When online solidarity is not enough. The need for stronger European feminist alliances in times of growing populism and anti-feminist ideologies.
Populism and anti-feminist ideologies in Europe are on the rise. We can no longer look the other way, while right-wing groups defy the rights that feminists have fought for. The past years we have seen how feminists have made their voices heard though online activism challenging anti-feminist ideologies. However, stronger alliances between European feminists are needed to defend women’s rights and to make Europe into a more equal union that truly encompasses intersectional feminist values.
“Stronger alliances between European feminists are needed to defend women’s rights and to make Europe into a more equal union that truly encompasses intersectional feminist values.”
International solidarity between feminists has a long-standing history, and continues to foster discussions mobilising actions around the globe. During the first wave of feminism, organizations such as the ‘International Woman Suffrage Alliance’ successfully brought feminists across Europe and North America together to advocate for women’s suffrage. Women’s suffrage was not only seen as a political fight on national level, but on an international level as well, that needed a strong and well-organized international alliance.
This tradition of international feminist alliances continues until today and has acquired new dimensions thanks to digitalization. Online activism allowed activists to connect with other activists all over the globe and made international solidarity easier than ever before. The #MeToo-movement is a great example of the long-standing feminist issue of sexual abuse and sexual harassment being brought to the forefront of public perception through online engagement. Women have found online spaces to share their stories and express solidarity with feminist actions. Yet, European activists and feminist organizations fall short to put online solidarity into action when anti-feminist policies in Europe attack our rights.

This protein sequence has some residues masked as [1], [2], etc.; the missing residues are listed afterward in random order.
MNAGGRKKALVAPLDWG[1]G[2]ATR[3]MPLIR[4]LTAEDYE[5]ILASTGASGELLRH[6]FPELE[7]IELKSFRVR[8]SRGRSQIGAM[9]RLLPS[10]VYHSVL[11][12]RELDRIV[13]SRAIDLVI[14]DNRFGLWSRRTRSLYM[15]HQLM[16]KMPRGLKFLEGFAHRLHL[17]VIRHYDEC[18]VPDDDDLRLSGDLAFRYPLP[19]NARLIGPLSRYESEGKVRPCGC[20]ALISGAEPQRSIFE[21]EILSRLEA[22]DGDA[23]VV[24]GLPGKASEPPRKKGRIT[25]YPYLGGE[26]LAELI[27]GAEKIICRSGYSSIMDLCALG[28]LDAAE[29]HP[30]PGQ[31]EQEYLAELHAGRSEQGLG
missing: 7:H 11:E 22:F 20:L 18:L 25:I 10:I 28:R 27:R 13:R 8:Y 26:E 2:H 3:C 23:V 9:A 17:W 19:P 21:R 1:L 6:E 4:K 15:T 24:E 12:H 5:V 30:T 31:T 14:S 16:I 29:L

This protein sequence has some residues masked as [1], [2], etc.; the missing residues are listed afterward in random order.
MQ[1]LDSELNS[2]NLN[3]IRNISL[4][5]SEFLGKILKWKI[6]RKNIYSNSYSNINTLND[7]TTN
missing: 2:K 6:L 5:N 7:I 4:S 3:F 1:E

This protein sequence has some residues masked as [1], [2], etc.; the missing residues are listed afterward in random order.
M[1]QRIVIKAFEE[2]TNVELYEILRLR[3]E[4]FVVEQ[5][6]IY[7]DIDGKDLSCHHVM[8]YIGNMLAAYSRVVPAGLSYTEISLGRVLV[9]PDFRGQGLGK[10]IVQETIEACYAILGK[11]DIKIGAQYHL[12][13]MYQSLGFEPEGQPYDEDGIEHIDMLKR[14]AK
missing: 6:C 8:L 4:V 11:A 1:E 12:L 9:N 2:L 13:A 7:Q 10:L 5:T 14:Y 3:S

“We are not doing enough to by simply voicing solidarity through online actions instead of taking to the streets when women’s rights are attacked in a neighboring European country.”
For instance, when the Polish parliament passed a new law that puts a near-total ban on abortion in October 2020, all eyes were on the brave activists in Poland. Despite COVID-19, they managed to mobilize thousands of supporters for peaceful protests for weeks. Unfortunately, despite their efforts, the ruling has entered into effect in January 2021. Their protests received support from feminists all over Europe but we have not witnessed a united feminist voice to support the fight. The same problem arises when discussing LGBT-rights in Hungary, where a new law banned same-sex couples’ adoption and a change in the constitution made same-sex marriage impossible. Why wasn’t there a louder protest from European feminists?
We should not and cannot see these attacks on feminist issues across Europe as isolated events, restricted to their national context, but rather see them as an attack on the European feminist movement as a whole. Every attack on feminism within European borders, gives more weight to European populists and anti-feminist actors. This puts the European feminist movement in a dangerous position, where rights that were once acquired, risks being overturned by a growing coalition of right-wing forces. We are not doing enough to by simply voicing solidarity through online actions instead of taking to the streets when women’s rights are attacked in a neighboring European country.
Connecting with like-minded people has never been easier, but European feminists lack the alliances to make these connections sustainable. What we need, is to invest in more mobility and more on the ground action in collaboration with different European feminist organizations. We urgently need to start sharing our platforms and our networks, to develop new strategies to push back on populism and anti-feminist ideologies. Especially young feminists and activists need to be better connected with their European allies. We need to come together as one, while not ignoring our different backgrounds and stories, but celebrate these differences. Any attack on women’s rights in one country is an attack on women everywhere and feminists need to unite their voices in response.